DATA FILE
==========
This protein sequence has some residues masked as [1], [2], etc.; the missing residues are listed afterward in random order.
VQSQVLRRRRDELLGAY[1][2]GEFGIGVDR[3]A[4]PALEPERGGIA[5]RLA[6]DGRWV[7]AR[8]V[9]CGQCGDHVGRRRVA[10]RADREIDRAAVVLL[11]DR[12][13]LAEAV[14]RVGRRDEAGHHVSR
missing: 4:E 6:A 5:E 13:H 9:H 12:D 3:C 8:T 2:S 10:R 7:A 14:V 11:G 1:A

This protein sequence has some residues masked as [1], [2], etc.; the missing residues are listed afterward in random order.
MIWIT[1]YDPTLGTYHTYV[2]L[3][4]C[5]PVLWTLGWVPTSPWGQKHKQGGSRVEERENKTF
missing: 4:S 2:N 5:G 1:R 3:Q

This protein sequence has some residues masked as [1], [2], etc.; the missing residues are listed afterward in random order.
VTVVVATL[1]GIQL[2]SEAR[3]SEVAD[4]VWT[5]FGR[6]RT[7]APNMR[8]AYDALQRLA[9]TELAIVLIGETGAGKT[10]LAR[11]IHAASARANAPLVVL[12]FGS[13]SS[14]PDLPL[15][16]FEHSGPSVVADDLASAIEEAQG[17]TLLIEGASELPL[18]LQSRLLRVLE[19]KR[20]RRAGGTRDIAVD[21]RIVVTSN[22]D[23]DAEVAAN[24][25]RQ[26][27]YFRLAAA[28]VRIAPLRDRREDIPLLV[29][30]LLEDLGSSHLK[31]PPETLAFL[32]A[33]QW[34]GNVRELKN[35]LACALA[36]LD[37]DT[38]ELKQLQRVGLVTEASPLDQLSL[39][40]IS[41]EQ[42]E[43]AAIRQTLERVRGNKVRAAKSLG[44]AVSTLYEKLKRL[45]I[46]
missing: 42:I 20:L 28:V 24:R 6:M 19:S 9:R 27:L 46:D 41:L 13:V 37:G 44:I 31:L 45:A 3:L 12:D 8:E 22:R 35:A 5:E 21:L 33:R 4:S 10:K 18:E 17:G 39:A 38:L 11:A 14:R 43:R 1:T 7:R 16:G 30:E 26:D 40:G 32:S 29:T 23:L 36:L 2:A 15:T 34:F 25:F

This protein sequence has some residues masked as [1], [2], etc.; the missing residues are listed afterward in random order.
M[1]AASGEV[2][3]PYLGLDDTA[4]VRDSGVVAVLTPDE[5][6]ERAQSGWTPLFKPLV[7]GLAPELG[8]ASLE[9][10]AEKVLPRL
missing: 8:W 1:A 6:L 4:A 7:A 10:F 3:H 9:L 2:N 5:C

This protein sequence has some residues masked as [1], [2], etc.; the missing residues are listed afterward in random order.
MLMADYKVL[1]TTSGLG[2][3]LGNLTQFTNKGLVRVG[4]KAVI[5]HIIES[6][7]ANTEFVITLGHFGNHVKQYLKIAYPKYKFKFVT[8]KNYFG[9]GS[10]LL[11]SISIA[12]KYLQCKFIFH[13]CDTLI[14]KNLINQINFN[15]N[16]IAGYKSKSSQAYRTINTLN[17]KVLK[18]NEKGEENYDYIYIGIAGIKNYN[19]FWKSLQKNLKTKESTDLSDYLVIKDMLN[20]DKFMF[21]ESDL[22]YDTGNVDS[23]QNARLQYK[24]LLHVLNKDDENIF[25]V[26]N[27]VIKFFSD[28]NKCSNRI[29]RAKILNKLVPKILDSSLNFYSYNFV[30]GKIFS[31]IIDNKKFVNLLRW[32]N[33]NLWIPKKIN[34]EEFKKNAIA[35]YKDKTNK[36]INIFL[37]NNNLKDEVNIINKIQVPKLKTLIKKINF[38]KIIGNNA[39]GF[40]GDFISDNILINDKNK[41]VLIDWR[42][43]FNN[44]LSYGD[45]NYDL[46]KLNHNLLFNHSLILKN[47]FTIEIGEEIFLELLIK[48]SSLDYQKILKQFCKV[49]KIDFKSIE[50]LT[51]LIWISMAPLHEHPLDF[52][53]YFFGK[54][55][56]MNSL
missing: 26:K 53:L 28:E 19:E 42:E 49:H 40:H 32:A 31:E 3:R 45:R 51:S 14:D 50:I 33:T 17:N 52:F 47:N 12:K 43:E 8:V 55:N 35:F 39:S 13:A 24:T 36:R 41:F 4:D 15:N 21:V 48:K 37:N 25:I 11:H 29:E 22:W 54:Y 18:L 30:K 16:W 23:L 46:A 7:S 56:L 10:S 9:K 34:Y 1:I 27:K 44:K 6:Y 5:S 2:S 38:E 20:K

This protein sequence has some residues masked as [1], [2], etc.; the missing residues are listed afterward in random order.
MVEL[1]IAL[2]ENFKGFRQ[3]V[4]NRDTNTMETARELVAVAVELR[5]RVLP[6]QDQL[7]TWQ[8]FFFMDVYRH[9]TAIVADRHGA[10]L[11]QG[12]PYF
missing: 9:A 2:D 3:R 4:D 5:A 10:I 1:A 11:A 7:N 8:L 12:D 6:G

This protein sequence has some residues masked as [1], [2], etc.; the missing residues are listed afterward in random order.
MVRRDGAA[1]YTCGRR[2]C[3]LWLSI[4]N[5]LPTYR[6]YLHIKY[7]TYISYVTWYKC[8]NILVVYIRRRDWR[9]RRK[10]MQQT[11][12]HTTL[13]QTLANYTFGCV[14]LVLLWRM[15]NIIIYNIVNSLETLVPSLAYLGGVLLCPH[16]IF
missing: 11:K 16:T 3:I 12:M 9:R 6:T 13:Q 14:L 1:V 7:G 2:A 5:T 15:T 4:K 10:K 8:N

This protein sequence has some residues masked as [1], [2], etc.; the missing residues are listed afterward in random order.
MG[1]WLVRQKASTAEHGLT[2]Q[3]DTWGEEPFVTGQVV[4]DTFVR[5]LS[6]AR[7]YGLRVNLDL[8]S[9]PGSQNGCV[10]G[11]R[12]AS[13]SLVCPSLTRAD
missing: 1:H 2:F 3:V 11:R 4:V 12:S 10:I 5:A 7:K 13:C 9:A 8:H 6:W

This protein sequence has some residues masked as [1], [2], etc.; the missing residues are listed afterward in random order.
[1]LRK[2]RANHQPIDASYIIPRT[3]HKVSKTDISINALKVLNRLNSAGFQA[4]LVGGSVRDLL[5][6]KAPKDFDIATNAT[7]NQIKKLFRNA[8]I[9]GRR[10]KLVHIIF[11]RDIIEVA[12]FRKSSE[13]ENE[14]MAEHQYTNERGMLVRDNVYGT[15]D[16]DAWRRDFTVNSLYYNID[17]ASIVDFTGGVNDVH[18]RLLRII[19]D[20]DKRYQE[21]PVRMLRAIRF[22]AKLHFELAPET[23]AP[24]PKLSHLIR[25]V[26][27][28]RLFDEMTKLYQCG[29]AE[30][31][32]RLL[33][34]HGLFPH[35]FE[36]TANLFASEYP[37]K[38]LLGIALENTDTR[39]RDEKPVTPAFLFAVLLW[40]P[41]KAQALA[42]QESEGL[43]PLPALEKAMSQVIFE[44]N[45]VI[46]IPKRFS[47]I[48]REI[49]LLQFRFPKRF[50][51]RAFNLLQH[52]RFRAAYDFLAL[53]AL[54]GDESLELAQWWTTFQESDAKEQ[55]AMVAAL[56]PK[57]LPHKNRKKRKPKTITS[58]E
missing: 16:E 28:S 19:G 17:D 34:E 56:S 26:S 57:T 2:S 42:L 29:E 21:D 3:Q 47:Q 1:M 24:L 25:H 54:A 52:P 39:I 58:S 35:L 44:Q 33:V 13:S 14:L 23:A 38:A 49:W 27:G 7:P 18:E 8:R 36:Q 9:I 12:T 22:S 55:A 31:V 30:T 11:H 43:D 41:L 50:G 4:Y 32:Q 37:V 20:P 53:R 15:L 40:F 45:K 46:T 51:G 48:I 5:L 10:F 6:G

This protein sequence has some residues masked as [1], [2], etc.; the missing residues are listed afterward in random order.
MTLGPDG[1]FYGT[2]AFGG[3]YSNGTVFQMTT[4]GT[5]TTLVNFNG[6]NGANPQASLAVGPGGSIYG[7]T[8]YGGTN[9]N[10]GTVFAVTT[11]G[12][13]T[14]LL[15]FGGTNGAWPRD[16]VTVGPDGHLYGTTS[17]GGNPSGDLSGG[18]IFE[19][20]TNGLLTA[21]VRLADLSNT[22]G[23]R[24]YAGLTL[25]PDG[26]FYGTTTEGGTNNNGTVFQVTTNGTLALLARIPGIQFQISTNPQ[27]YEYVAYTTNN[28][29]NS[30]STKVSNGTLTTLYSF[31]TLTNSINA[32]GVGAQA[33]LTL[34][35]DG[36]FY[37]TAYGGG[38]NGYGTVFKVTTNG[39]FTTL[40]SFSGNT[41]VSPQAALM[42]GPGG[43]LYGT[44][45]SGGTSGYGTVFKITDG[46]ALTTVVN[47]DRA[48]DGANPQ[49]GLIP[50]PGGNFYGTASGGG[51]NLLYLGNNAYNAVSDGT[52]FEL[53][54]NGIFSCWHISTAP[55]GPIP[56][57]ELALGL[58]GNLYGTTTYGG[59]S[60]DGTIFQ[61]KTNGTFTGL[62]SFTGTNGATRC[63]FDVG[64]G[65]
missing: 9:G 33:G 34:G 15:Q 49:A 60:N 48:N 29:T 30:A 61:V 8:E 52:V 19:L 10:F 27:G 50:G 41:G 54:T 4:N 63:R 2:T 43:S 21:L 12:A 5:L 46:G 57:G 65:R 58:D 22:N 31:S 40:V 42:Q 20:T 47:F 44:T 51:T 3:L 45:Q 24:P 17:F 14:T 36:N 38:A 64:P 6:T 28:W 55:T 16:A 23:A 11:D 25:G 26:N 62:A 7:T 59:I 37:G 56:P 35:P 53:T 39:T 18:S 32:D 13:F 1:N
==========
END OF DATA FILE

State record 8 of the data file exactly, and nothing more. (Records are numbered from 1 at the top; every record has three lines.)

This protein sequence has some residues masked as [1], [2], etc.; the missing residues are listed afterward in random order.
MG[1]WLVRQKASTAEHGLT[2]Q[3]DTWGEEPFVTGQVV[4]DTFVR[5]LS[6]AR[7]YGLRVNLDL[8]S[9]PGSQNGCV[10]G[11]R[12]AS[13]SLVCPSLTRAD
missing: 1:H 2:F 3:V 11:R 4:V 12:S 10:I 5:A 7:K 13:C 9:A 8:H 6:W